Death of the Precedent Decisions?
Eleven months ago I wrote about the Rise of the Precedent Decisions. In that article I discussed the Labor Commissioner’s newly adopted practice of issuing Precedent Decisions that were supposedly binding upon all other Labor Commissioner cases. According to the California Court of Appeals, the Precedent Decisions issues by the Labor Commissioner are not binding and are promulgated in violation of the Administrative Procedures Act.
The Administrative Procedures Act is the process through which authorized agents of the state promulgate new regulations. For example, the Industrial Welfare Commission is authorized to promulgate regulations regarding the overtime requirements and under that authority issued various Industrial Welfare Commission Orders that are enacted in our California Code of Regulations. Since the IWC is authorized to promulgate the regulations and because they followed the APA rules regarding adopting such regulations, the regulations are the law and are binding upon employers.
Some years ago, the Labor Commissioner was criticized for attempting to bypass the APA by claiming its Enforcement Manual was the law. The California Supreme Court disagreed. Since the Labor Commissioner did not follow the APA, the Enforcement Manual is not an authorized regulation and is not binding.
When the legislature passed a law providing a penalty in the form of one hour’s wage for any employer that fails to follow the IWC Orders with respect to meal and rest breaks, the Labor Commissioner tried to pass a regulation defining the penalty as a wage (See Meal and Rest Breaks are Penalties). After the California Assembly passed a resolution declaring the Labor Commissioner was not authorized to pass such a regulation, the Labor Commissioner decided to issue a Precedent Decision on the issue; claiming that the Precedent Decision was binding on all future rest or meal break claims. The Labor Commissioner subsequently issued a few more Precedent Decision.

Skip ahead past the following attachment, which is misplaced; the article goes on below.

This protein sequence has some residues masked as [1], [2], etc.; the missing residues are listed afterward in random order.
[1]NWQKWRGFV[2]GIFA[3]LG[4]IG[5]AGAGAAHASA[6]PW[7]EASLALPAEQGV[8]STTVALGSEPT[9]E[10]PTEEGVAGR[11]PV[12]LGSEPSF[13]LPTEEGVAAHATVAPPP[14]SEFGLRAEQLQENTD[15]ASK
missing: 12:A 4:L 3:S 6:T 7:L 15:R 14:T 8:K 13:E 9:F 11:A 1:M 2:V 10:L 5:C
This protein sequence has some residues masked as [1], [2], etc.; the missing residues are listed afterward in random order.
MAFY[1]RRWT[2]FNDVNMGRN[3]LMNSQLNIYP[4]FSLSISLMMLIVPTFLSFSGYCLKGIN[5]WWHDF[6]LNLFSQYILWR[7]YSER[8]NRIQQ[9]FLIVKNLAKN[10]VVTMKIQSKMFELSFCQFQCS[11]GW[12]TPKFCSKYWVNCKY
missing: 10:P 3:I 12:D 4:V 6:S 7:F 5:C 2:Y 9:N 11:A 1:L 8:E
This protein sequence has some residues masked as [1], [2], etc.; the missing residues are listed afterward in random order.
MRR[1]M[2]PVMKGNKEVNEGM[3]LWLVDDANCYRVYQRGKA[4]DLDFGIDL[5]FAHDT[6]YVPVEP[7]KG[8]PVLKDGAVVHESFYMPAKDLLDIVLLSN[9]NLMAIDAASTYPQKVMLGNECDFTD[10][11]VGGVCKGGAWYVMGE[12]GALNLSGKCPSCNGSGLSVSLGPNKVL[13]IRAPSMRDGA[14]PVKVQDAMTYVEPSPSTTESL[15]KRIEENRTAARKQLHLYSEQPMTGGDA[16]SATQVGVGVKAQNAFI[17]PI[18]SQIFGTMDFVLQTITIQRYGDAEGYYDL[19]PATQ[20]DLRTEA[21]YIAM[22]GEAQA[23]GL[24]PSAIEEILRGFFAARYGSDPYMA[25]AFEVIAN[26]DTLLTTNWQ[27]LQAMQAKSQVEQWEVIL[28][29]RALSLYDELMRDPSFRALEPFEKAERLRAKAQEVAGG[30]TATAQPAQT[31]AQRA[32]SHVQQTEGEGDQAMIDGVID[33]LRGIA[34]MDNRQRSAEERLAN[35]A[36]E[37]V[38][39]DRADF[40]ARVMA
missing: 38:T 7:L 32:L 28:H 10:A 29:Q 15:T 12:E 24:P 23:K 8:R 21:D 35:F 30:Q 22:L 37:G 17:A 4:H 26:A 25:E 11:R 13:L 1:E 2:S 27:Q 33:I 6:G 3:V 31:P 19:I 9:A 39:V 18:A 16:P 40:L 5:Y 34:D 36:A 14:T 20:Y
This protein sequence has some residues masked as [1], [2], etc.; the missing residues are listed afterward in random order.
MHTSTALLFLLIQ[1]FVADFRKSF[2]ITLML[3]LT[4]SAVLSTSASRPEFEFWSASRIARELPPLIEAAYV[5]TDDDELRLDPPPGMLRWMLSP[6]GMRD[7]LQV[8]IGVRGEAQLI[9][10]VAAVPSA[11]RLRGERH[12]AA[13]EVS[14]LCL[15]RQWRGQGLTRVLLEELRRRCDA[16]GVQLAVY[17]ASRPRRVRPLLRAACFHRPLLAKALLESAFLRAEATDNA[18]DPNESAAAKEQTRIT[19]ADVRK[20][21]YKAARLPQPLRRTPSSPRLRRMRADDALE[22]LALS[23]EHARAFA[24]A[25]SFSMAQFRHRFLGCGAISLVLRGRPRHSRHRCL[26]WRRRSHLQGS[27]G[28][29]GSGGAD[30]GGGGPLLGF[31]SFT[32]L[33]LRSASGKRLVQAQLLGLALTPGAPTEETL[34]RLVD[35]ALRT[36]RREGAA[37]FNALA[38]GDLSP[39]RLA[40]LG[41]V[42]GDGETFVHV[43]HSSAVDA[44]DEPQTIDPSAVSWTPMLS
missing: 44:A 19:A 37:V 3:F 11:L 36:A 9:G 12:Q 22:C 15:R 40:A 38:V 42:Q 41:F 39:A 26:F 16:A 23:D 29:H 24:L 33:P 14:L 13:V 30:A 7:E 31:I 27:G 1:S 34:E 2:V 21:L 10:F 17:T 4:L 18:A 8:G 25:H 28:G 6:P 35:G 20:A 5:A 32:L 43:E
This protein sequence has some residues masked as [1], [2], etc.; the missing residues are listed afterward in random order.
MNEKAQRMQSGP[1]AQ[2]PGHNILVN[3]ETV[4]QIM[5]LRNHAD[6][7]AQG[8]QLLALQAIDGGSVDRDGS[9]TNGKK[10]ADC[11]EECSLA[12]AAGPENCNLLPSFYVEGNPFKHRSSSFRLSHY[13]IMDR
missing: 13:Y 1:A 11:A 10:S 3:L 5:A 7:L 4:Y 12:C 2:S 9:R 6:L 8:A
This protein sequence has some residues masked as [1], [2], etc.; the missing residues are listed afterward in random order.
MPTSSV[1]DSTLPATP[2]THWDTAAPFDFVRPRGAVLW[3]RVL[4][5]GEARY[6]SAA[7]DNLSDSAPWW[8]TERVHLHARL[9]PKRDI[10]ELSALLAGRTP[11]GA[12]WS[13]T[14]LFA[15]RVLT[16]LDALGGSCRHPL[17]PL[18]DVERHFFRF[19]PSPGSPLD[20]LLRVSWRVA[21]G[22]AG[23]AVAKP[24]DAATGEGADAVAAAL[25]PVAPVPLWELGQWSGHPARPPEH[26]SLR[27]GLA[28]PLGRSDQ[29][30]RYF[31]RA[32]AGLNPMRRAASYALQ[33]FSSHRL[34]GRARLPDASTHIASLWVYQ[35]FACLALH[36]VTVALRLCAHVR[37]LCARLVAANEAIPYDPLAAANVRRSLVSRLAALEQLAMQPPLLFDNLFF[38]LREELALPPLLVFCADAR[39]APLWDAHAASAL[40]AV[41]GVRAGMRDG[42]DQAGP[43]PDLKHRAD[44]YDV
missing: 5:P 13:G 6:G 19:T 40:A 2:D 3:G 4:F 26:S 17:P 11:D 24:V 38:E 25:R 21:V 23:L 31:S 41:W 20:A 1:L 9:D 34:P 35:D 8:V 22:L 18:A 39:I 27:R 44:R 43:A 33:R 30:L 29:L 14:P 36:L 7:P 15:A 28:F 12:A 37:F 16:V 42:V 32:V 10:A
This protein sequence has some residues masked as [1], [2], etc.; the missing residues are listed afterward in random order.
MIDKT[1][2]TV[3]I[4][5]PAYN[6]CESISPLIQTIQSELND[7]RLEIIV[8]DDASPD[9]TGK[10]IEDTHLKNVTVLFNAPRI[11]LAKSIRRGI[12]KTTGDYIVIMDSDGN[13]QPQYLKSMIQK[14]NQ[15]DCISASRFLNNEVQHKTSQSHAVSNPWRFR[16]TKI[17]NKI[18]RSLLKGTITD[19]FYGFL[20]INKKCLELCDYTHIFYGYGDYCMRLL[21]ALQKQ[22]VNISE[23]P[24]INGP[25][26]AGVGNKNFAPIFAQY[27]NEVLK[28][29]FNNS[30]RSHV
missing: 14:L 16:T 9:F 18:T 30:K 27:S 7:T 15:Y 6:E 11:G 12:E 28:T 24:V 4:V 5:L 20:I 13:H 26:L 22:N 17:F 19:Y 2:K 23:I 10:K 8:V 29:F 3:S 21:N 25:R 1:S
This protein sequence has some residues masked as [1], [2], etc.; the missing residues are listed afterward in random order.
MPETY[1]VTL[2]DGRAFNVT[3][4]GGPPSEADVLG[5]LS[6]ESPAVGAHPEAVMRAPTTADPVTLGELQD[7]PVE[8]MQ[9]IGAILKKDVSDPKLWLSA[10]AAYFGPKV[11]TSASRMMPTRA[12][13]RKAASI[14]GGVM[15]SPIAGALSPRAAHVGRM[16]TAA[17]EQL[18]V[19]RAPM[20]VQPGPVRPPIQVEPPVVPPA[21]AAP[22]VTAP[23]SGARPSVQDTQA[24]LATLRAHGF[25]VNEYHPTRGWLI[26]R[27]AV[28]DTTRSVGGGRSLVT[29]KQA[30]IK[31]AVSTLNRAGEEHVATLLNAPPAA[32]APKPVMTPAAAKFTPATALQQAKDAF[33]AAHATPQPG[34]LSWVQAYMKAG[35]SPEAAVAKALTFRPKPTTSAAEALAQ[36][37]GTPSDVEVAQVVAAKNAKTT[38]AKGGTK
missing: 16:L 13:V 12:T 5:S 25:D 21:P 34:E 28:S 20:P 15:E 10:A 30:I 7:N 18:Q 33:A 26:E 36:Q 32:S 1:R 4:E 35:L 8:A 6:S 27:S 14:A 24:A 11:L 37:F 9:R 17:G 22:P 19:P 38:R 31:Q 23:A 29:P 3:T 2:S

On July 10th, the Third Appellate District in Corrales v. Bradstreet, C051407, concluded that the APA does not allow the Labor Commissioner to issue binding Precedent Decisions. While the Precedent Decisions may be persuasive, they are not binding.
What does this mean? I expect the Labor Commissioner will issue fewer Precedent Decisions because they are not binding authority. This does not mean employers can ignore the Precedent Decisions. While employers may not be required to follow the Precedent Decisions, smart employers will familiarize themselves with the Labor Commissioner’s position because hearing officers will likely follow the Precedent Decisions in similar cases. Additionally, Courts may still use Precedent Decisions as persuasive authority especially if the decisions do not contradict the Labor Commissioner’s previously espoused positions.The Law Office of Phillip J. Griego 95 South Market Street, Suite 520 San Jose, CA 95113 Tel. 408-293-6341 Original article by Robert E. Nuddleman, former associate of The Law Office of Phillip J. Griego.
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